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From 2006 to 2012 the number of countries listed fell to 10 and then rose to 12. In 2014 the list grew to 19 with an increased emphasis on surveillance in addition to censorship. When the "Countries under surveillance" list was introduced in 2008, it listed 10 countries.
Between 20 the number of countries listed grew to 16 and then fell to 11. Country Reports on Human Rights Practices is an annual series of reports on human rights conditions in countries throughout the world.
The level of Internet censorship and surveillance in a country is classified in one of the four categories: pervasive, substantial, selective, and little or no censorship or surveillance.
The classifications are based on the classifications and ratings from the Freedom on the Net reports by Freedom House supplemented with information from the Open Net Initiative (ONI), Reporters Without Borders (RWB), and the Country Reports on Human Rights Practices by the U. State Department Bureau of Democracy, Human Rights, and Labor.
The level of filtering was classified in 26 countries in 2007 and in 25 countries in 2009.
Of the 41 separate countries classified in these two years, seven were found to show no evidence of filtering (Egypt, France, Germany, India, Ukraine, the United Kingdom, and the United States), while one was found to engage in pervasive filtering in all areas (China), 13 were found to engage in pervasive filtering in one or more areas, and 34 were found to engage in some level of filtering in one or more areas.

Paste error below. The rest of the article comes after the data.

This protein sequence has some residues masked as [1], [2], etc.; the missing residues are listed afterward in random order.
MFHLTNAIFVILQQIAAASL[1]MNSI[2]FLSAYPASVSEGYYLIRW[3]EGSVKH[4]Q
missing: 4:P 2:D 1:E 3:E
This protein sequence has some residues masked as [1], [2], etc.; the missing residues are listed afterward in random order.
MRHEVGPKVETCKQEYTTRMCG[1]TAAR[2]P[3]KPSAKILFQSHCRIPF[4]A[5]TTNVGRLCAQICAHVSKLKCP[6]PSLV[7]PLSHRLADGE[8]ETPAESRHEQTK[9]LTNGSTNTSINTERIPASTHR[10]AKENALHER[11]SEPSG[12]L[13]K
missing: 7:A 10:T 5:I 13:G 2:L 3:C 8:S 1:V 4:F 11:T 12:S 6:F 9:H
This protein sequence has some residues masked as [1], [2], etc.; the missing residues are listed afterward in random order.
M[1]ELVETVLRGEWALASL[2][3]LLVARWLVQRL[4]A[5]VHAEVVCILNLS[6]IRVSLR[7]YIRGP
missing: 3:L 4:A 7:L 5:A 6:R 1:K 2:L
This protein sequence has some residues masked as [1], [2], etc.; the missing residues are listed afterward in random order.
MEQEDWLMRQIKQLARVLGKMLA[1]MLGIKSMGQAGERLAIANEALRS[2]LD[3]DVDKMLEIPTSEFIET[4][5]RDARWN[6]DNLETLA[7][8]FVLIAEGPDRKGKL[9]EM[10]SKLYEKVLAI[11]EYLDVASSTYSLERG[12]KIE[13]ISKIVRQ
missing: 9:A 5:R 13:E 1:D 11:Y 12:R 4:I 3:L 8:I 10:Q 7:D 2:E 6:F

The surveys ask a set of questions designed to measure each country's level of Internet and digital media freedom, as well as the access and openness of other digital means of transmitting information, particularly mobile phones and text messaging services.
The reports are prepared by the Bureau of Democracy, Human Rights, and Labor within the United States Department of State.
Detailed country by country information on Internet censorship and surveillance is provided in the Freedom on the Net reports from Freedom House, by the Open Net Initiative, by Reporters Without Borders, and in the Country Reports on Human Rights Practices from the U. State Department Bureau of Democracy, Human Rights, and Labor.
The ratings produced by several of these organizations are summarized below as well as in the Censorship by country article.
In 2006, Reporters without Borders (Reporters sans frontières, RSF), a Paris-based international non-governmental organization that advocates freedom of the press, started publishing a list of "Enemies of the Internet".
The organization classifies a country as an enemy of the internet because "all of these countries mark themselves out not just for their capacity to censor news and information online but also for their almost systematic repression of Internet users." When the "Enemies of the Internet" list was introduced in 2006, it listed 13 countries.
The Freedom on the Net reports provide analytical reports and numerical ratings regarding the state of Internet freedom for countries worldwide.